Silence, due to its continued prevalence in this episode as a large portion of it focuses on Jessica formulating the plan above and making mental decisions, is key in each episode as it allows for the viewers to learn more about her through her mental recollections. One of the things that become obvious is that she never liked her stepmother who took her from an orphanage and initially seemed like a nice person, due to her bad actions and intentions for her actions, something that took several moments of flashbacks by Jessica in each episode for the viewers to notice.

Finally, something that stood out to me about the writing of this episode, compared to the previous ones, is the way Kilgrave is somewhat justified in his actions, especially for his love for Jessica as he declared it when in the police station. He told her that he fell in love with her since she was the only one who was able to resist him to an extent, as in his power of mind control, showing that he admired her physical and mental strength. The writers therefore wanted to present Kilgrave as being somewhat rational, even though very over-the-top with many of his actions, which is definitely a unique idea present in this episode that was not present in previous ones.

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Kilgrave before admitting his love for Jessica

Women in International TV Advertisements (East and South Asian Edition)

  1. Gender representations in East Asian advertising: Hong Kong, Japan, and South Korea (Peer Reviewed)

Prieler, Michael, Ivanov, Alex, and Shigeru Hagiwara. “Gender Representations in East Asian Advertising: Hong Kong, Japan, and South Korea.” Communication & Society, vol. 28, no. 1, 2015. Research Library, ProQuest, doi:10.15581/

As suggested by the title, this source concerns mainly around the differences between female and male representations in approximately 1,694 television advertisements, as stated by the authors, from Hong Kong, Japan, and South Korea. However, rather than simply focusing on observable characteristics such as age difference between males and females on average, clothing, beauty appeal, etc. of each advertisement, this source goes into a more in-depth analysis of possible reasons these differences exist and how they came to be. It looks into the Confucian past of the geographical region and how the several ideologies that had separated the genders physically and socially continue to play a role in modern television. In addition, the source also demonstrates relationships between the degree of gender stereotyping in each nation’s advertising and some common gender indices, such as Project Globe’s Gender Egalitarianism Index, Gender-Related Development Index, Hofstede’s Masculinity Index, etc. Overall, I found this source very effective in not only determining many of the ways in which each gender is represented in a part of the Eastern Asian region and how they differ from themselves, but also in explaining these differences through deeper analysis into the past culture and use of popular statistical indices.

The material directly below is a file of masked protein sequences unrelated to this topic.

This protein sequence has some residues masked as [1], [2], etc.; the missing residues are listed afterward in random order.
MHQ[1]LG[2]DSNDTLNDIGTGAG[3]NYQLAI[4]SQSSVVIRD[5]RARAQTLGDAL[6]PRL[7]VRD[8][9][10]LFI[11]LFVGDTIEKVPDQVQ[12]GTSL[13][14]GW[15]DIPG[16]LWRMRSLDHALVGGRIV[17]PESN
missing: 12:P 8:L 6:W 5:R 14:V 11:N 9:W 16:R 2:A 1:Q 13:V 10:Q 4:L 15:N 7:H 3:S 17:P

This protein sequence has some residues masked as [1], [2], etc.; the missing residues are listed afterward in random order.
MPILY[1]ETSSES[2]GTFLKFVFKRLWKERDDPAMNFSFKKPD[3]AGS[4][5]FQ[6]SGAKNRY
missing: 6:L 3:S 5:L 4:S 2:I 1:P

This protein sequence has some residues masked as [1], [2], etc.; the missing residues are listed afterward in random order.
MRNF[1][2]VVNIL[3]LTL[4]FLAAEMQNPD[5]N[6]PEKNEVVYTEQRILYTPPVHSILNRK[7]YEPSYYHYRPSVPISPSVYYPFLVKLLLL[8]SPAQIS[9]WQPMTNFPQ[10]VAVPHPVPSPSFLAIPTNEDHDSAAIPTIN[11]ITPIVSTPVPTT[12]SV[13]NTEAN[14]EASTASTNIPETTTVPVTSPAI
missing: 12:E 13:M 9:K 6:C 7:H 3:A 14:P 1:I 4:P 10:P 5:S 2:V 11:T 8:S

1. Melanin on the Margins: Advertising and the Cultural Politics of Fair/Light/White Beauty in India (Peer Reviewed)

Parameswaran, Radhika, and Kavitha Cardoza. “Melanin on the Margins: Advertising and the Cultural Politics of Fair/Light/White Beauty in India.” Research Library, ProQuest, 2009, search.proquest.com/pqrl/docview/220814710/2623F0A5B15C46EDPQ/1?accountid=11107.

Although this source does not directly talk about gender representation in Indian advertisements, it focuses on a significant underlying concern that plays a large role in many female representations in modern Indian advertisements: the social pressure for women to invest in “fairness cosmetics”, as the authors phrase it. This, in turn, explains why such a large percentage of Indian women’s representation in advertisements revolves around the cosmetics sector over any other areas. Many of the companies involved in cosmetics and beauty products essentially take advantage of this insecurity of skin color derived from colorism’s influence in castes, ethnicities and other aspects of the social landscape of the past, along with rapid economical growth and escalating lifestyle consumerism of the present. Although it was a very complex read, I found this article very interesting and valuable, especially its analysis of the persuasive narratives of commercials for fairness cosmetic products to encourage greater sales, including their choices of advertisements and women’s purpose and representation in them. I also found it interesting how the authors also dissected several advertisements’ linguistic methods of persuasion rather than just visual, such as incorporating modern and traditional science and even some of the past heteronormative ideals.

  1. Chinese Advertising Practitioners’ Conceptualisation of Gender Representation

Shao, Yun, Desmarias, Fabrice, and C. Kay Weaver. “Chinese Advertising Practitioners’ Conceptualisation of Gender Representation.” International Journal of Advertising, vol. 33, no. 2, 7 Jan. 2015, pp. 329–350., doi:10.2501/ija-33-2-329-350.